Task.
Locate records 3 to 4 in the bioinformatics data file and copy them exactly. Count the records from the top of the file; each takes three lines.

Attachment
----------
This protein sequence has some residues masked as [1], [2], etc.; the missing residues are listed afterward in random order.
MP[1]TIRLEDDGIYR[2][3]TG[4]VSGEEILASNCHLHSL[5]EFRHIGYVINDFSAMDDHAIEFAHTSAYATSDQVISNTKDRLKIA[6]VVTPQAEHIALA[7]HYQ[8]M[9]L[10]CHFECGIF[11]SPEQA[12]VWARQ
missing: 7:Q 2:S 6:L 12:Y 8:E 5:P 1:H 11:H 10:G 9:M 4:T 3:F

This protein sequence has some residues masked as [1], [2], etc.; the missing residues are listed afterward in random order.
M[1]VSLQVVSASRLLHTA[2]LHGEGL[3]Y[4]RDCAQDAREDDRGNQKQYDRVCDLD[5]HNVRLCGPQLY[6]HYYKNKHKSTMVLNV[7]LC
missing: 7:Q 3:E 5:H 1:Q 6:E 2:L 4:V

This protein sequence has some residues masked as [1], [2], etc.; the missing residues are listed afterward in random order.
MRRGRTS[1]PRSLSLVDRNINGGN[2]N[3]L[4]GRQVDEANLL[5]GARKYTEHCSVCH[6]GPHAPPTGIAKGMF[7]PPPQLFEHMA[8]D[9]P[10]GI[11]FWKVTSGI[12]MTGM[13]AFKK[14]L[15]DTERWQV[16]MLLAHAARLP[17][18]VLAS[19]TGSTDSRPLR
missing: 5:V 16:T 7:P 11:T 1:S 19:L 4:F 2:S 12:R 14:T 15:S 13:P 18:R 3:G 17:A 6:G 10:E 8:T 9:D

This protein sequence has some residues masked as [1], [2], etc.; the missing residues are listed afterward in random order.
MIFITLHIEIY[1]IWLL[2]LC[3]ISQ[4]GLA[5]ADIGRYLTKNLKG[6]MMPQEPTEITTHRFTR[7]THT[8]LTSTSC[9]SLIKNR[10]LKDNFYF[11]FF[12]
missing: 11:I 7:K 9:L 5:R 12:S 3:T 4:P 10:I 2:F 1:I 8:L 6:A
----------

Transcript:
This protein sequence has some residues masked as [1], [2], etc.; the missing residues are listed afterward in random order.
MRRGRTS[1]PRSLSLVDRNINGGN[2]N[3]L[4]GRQVDEANLL[5]GARKYTEHCSVCH[6]GPHAPPTGIAKGMF[7]PPPQLFEHMA[8]D[9]P[10]GI[11]FWKVTSGI[12]MTGM[13]AFKK[14]L[15]DTERWQV[16]MLLAHAARLP[17][18]VLAS[19]TGSTDSRPLR
missing: 5:V 16:T 7:P 11:T 1:S 19:L 4:F 2:S 12:R 14:T 15:S 13:P 18:R 3:G 17:A 6:G 10:E 8:T 9:D

This protein sequence has some residues masked as [1], [2], etc.; the missing residues are listed afterward in random order.
MIFITLHIEIY[1]IWLL[2]LC[3]ISQ[4]GLA[5]ADIGRYLTKNLKG[6]MMPQEPTEITTHRFTR[7]THT[8]LTSTSC[9]SLIKNR[10]LKDNFYF[11]FF[12]
missing: 11:I 7:K 9:L 5:R 12:S 3:T 4:P 10:I 2:F 1:I 8:L 6:A